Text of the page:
"You're on, Doc. Paramedics are bringing in car accident victims. One of them is an eleven-month-old with head trauma. Whatever is going on here will have to wait. ETA, three minutes." Rhonda gave them a pointed look before walking out.
The baby coming in couldn't be in better hands, Emily thought. If it were her daughter there's no one she'd trust more than Cal. But he was looking at her now as if he didn't trust her as far as he could throw her.
"The condom broke? Come on, you can do better than that." Apparently he planned to use his three minutes to grill her.
"Did you read the directions? It's not guaranteed one hundred percent," she said.
"The percentage of security is in the high nineties," he shot back. "Again I have to ask why I should believe you're not trying to pass her off as mine."
Emily had pictured this scene in her mind and not once had it included the part where he doubted Annie was his child. Now she knew how naive that was, because he was within his rights to question it. But tell that to the anger building up inside her.
She glared at him. "If you can ask me that, it's clear you never knew me at all. I'd never lie to you, Cal. Especially about something like this."
It felt like déjà vu all over again when she turned and walked out on him, but this time her heart was breaking for Annie, too.
Two days after Emily Summers had turned his life upside down, Cal sat in a booth at Coco's coffee shop on Eastern Avenue near the 215 Beltway and wondered whether she'd show up. If she'd changed her cell phone number he wouldn't have been able to contact her at all. She no longer lived at the address where—too many times to count—he'd picked her up for dinner and brought her back to make love to her. When she walked out on him, he'd missed her.
When she walked out on him again yesterday, he'd gone to work on that eleven-month-old. Fortunately the head trauma was superficial and the few stitches would eventually be covered by her hair and she'd probably have no memory of the ordeal. But he wasn't lucky enough to forget Emily's words: Our baby. She's eleven months old. He'd never known her to lie, and she'd looked sincerely surprised and angry that he hadn't believed her.
He took a sip of coffee and glanced at his watch for the umpteenth time. Eight-fifteen and almost dark outside. She'd picked the place—neutral territory—because she'd refused to give out her address. That implied a lack of trust, which was pretty ironic when you thought about it. She was passing her kid off as his and he couldn't be trusted?
Still, if there weren't doubts in his mind, he wouldn't have set up this meeting.
He looked up and saw Emily walking toward him. After all these months and this stunt she was trying to pull off, how could one look at that face tie him in knots? Her mouth was made to be kissed. Those full lips had turned him on more times than he could count and thoughts of running his hands through her dark, shiny hair had fueled more dreams than he wanted to admit.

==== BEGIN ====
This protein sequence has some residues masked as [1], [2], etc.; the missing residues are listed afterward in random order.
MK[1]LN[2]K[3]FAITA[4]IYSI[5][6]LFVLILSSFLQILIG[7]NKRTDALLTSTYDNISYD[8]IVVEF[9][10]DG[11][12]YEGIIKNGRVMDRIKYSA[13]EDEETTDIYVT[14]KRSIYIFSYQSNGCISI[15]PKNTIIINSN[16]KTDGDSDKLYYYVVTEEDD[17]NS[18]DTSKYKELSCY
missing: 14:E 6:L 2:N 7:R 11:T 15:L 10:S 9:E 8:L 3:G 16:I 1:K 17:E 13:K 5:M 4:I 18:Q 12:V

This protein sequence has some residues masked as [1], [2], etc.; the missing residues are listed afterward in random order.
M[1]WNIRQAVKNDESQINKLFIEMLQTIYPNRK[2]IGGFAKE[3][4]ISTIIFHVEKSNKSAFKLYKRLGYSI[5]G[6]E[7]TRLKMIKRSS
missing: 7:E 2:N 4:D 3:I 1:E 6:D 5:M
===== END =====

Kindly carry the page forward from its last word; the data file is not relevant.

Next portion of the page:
She stopped by the table. "Cal."
"Have a seat." He indicated the booth bench across from him.
She was wearing a thin-strapped yellow tank and white capris. Her flip-flops matched her shirt and gave him an unobstructed view of her coral-painted toes. Sexiest feet in Vegas, he thought, again feeling stupid for the gut-level turn-on that he couldn't control. Apparently he hadn't outgrown his fatal flaw. Attraction to a deceitful woman had cost him big time and here he was again.
"So what did you want to talk about?" she asked. "You made your feelings pretty clear. As far as I'm concerned, there's nothing left to say."
"Maybe you don't think so, but I wasn't finished when you walked out the other day." He forced himself to relax his grip on the coffee mug in front of him. "Would you like something?"
"Just to get this over with." Her big brown eyes were defensive and still as beautiful as ever.
"Okay, then." He met her gaze and asked the question that had been gnawing at him since she'd left the E.R. "If she's my child—"
"Your daughter's name is Annie."
Without acknowledging that, he continued, "Why didn't you tell me I was going to be a father?"
She let out a breath and her gaze wandered out the window, to the congestion of cars on Eastern, waiting to turn left onto the Beltway. It was cool inside, but he knew on the street it was still more than a hundred degrees. This was Vegas and it was July. Hot was a way of life. But hot didn't do justice to how he felt.
"Do you remember the last time we were together?" she asked, sliding into the place across from him.
"Yeah." Of course he did. "One minute everything was fine, the next you said we were done. A guy doesn't tend to forget something like that."